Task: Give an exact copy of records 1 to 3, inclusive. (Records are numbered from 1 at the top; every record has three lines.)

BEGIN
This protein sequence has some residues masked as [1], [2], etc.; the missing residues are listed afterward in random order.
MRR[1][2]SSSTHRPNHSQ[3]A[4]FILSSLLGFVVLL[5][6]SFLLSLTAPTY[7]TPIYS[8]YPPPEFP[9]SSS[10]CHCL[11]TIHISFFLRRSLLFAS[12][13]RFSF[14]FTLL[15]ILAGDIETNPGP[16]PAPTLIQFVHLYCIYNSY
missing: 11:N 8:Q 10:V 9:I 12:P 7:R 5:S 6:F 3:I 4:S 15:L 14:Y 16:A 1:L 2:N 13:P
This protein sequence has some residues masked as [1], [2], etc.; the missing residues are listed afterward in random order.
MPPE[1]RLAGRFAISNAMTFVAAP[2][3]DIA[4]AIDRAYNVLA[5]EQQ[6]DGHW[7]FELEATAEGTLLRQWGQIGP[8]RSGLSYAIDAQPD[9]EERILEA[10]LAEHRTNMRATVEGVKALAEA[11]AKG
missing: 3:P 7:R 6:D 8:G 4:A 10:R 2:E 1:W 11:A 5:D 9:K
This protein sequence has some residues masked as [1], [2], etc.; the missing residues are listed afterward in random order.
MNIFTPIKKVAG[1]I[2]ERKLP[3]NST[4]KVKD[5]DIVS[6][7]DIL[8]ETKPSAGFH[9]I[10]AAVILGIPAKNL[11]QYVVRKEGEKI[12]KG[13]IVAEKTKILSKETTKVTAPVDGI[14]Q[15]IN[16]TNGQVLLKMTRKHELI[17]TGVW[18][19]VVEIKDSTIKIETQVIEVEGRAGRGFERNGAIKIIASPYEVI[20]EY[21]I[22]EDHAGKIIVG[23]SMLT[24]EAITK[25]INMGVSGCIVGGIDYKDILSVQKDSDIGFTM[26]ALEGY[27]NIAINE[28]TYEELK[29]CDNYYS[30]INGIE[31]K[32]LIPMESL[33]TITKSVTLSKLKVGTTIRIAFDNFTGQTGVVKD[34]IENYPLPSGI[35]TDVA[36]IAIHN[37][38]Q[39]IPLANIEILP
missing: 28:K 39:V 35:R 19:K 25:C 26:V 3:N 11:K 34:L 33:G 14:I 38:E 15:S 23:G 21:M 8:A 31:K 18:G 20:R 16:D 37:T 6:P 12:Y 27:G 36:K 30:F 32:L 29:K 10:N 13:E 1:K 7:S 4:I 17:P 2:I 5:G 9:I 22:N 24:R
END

This protein sequence has some residues masked as [1], [2], etc.; the missing residues are listed afterward in random order.
MRR[1][2]SSSTHRPNHSQ[3]A[4]FILSSLLGFVVLL[5][6]SFLLSLTAPTY[7]TPIYS[8]YPPPEFP[9]SSS[10]CHCL[11]TIHISFFLRRSLLFAS[12][13]RFSF[14]FTLL[15]ILAGDIETNPGP[16]PAPTLIQFVHLYCIYNSY
missing: 11:N 8:Q 10:V 9:I 12:P 7:R 5:S 6:F 3:I 4:S 15:L 14:Y 16:A 1:L 2:N 13:P
This protein sequence has some residues masked as [1], [2], etc.; the missing residues are listed afterward in random order.
MPPE[1]RLAGRFAISNAMTFVAAP[2][3]DIA[4]AIDRAYNVLA[5]EQQ[6]DGHW[7]FELEATAEGTLLRQWGQIGP[8]RSGLSYAIDAQPD[9]EERILEA[10]LAEHRTNMRATVEGVKALAEA[11]AKG
missing: 3:P 7:R 6:D 8:G 4:A 10:R 2:E 1:W 11:A 5:D 9:K
This protein sequence has some residues masked as [1], [2], etc.; the missing residues are listed afterward in random order.
MNIFTPIKKVAG[1]I[2]ERKLP[3]NST[4]KVKD[5]DIVS[6][7]DIL[8]ETKPSAGFH[9]I[10]AAVILGIPAKNL[11]QYVVRKEGEKI[12]KG[13]IVAEKTKILSKETTKVTAPVDGI[14]Q[15]IN[16]TNGQVLLKMTRKHELI[17]TGVW[18][19]VVEIKDSTIKIETQVIEVEGRAGRGFERNGAIKIIASPYEVI[20]EY[21]I[22]EDHAGKIIVG[23]SMLT[24]EAITK[25]INMGVSGCIVGGIDYKDILSVQKDSDIGFTM[26]ALEGY[27]NIAINE[28]TYEELK[29]CDNYYS[30]INGIE[31]K[32]LIPMESL[33]TITKSVTLSKLKVGTTIRIAFDNFTGQTGVVKD[34]IENYPLPSGI[35]TDVA[36]IAIHN[37][38]Q[39]IPLANIEILP
missing: 28:K 39:V 35:R 19:K 25:C 26:V 3:N 11:K 34:L 33:G 14:I 38:E 15:S 23:G 21:M 8:A 31:K 18:G 20:R 16:D 37:T 6:P 12:Y 27:G 36:K 30:F 32:L 29:K 10:N 13:E 1:K 7:S 4:I 17:P 2:I 5:G 9:I 22:N 24:R